selectively grouping each buffering options of the plurality of buffering options available for the first sub-tree with the plurality of buffering options available for the second sub-tree based on the order determined.
5. The method as claimed in claim 4, wherein a binary search algorithm is utilized for determining the order.
6. A computer-readable device having computer-executable instructions for performing a method for determining a plurality of buffer insertion locations in a net for an integrated circuit design, said method comprising:
calculating a plurality of resistive-capacitive (RC) influences in parallel, each RC influence corresponding to one of a plurality of buffering options available for a first sub-tree for an addition of a wire segment to the first sub-tree, comprising:
calculating a first RC influence for adding the wire segment to the first sub-tree in a first buffering option; and
calculating a second RC influence in parallel with the first RC influence for adding the wire segment to the first sub-tree in a second buffering option different from the first buffering option;
updating the plurality of RC influences for the addition of a buffer for the first sub-tree, the buffer comprising one of a plurality of buffer types, comprising:
calculating in parallel a first set of buffer RC influences for the first sub-tree as configured in the first buffering option, each of the first set of buffer RC influences corresponding to one of the plurality of buffer types;
storing the first set of buffer RC influences to a buffer RC influence holder;
calculating in parallel a second set of buffer RC influences for the first sub-tree as configured in the second buffering option, each of the second set of buffer RC influences corresponding to one of the plurality of buffer types; and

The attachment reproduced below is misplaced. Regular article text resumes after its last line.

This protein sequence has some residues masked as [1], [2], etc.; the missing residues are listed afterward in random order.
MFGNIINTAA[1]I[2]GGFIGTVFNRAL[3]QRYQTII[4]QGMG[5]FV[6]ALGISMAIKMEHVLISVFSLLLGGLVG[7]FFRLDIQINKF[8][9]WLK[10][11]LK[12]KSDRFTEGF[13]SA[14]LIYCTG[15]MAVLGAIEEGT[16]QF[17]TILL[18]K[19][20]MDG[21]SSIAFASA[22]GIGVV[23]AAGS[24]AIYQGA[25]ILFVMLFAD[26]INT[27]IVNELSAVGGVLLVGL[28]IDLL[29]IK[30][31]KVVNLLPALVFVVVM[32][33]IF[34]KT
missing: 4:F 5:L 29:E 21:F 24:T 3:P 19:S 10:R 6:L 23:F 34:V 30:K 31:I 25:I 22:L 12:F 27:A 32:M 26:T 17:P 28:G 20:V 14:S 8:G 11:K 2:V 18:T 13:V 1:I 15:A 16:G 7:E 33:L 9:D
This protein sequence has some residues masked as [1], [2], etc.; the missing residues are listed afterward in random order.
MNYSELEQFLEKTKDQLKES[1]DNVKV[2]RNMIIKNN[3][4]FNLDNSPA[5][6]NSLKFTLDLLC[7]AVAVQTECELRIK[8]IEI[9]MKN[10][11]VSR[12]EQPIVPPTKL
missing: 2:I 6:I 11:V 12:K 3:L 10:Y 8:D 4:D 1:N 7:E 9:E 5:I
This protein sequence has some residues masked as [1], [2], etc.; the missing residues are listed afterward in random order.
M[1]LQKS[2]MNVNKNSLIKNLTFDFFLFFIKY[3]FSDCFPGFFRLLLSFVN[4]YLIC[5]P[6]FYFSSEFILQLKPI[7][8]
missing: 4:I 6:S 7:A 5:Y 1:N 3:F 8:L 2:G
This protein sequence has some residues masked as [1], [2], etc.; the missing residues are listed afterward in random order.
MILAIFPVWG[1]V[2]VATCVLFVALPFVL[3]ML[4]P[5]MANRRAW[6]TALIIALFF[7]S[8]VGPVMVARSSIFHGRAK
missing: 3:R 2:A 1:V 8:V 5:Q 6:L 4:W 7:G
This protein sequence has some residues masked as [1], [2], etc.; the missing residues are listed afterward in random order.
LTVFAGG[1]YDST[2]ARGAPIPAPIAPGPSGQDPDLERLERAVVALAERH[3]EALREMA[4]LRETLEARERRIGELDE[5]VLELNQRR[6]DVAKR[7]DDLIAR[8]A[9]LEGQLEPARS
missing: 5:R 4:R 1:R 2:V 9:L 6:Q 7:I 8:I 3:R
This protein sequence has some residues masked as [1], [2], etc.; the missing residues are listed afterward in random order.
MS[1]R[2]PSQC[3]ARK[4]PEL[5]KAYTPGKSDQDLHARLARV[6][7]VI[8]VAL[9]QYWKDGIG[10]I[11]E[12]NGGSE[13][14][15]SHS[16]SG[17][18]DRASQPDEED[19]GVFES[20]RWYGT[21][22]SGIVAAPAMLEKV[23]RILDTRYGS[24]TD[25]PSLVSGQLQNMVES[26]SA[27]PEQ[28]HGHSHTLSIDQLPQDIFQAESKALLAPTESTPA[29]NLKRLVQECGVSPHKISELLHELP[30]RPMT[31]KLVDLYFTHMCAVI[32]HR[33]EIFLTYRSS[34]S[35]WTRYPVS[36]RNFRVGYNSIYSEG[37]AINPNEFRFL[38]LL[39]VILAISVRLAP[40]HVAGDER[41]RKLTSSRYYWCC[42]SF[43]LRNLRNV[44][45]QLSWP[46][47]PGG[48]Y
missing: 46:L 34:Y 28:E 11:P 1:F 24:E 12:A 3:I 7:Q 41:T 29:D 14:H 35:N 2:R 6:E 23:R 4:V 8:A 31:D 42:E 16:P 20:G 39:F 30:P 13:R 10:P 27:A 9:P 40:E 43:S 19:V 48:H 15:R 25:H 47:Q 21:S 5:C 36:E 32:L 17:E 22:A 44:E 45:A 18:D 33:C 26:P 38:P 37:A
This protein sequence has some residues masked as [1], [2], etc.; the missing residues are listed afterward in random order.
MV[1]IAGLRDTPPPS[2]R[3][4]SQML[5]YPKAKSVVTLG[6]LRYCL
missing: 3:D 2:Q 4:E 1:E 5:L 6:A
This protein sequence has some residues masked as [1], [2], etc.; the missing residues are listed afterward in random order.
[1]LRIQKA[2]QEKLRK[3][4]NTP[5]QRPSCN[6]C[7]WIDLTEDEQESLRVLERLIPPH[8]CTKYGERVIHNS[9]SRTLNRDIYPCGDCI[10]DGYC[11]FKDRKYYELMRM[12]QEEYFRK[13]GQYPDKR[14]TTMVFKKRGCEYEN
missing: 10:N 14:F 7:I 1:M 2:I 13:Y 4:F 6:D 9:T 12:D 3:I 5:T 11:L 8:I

updating the buffer RC influence holder when a required arrival time in the second set of buffer RC influences is greater than a corresponding required arrival time stored in the buffer RC influence holder; and
merging the first sub-tree with a second sub-tree in parallel by grouping the plurality of buffering options available for the first sub-tree and a plurality of buffering options available for the second sub-tree into a plurality of merging groups, and merging at least two groups of the plurality of merging groups in parallel.
7. The computer-readable device having computer-executable instructions for performing a method as claimed in claim 6, wherein calculating a plurality of resistive-capacitive (RC) influences in parallel further comprising:
calculating another RC influence in parallel with the first RC influence for adding the wire segment to the first sub-tree in another buffering option different from the first and second buffering options.
8. The computer-readable device having computer-executable instructions for performing a method as claimed in claim 6, wherein the buffer RC influence holder comprising a computer accessible memory.
9. The computer-readable device having computer-executable instructions for performing a method as claimed in claim 6, wherein grouping the plurality of buffering options available for the first sub-tree and the plurality of buffering options available for the second sub-tree into the plurality of merging groups comprises:
determining an order of the plurality of buffering options available for the first sub-tree with respect to the plurality of buffering options available for the second sub-tree; and
selectively grouping each buffering options of the plurality of buffering options available for the first sub-tree with the plurality of buffering options available for the second sub-tree based on the order determined.
10. The computer-readable device having computer-executable instructions for performing a method as claimed in claim 9, wherein a binary search algorithm is utilized for determining the order.
11. A computer system, comprising:
at least one processor for processing a plurality of program instructions;
a memory device accessible to the at least one processor;
the plurality of program instructions for determining a plurality of buffer insertion locations in a net for an integrated circuit design, comprising:
calculating a plurality of resistive-capacitive (RC) influences in parallel, each RC influence corresponding to one of a plurality of buffering options available for a first sub-tree for an addition of a wire segment to the first sub-tree, comprising: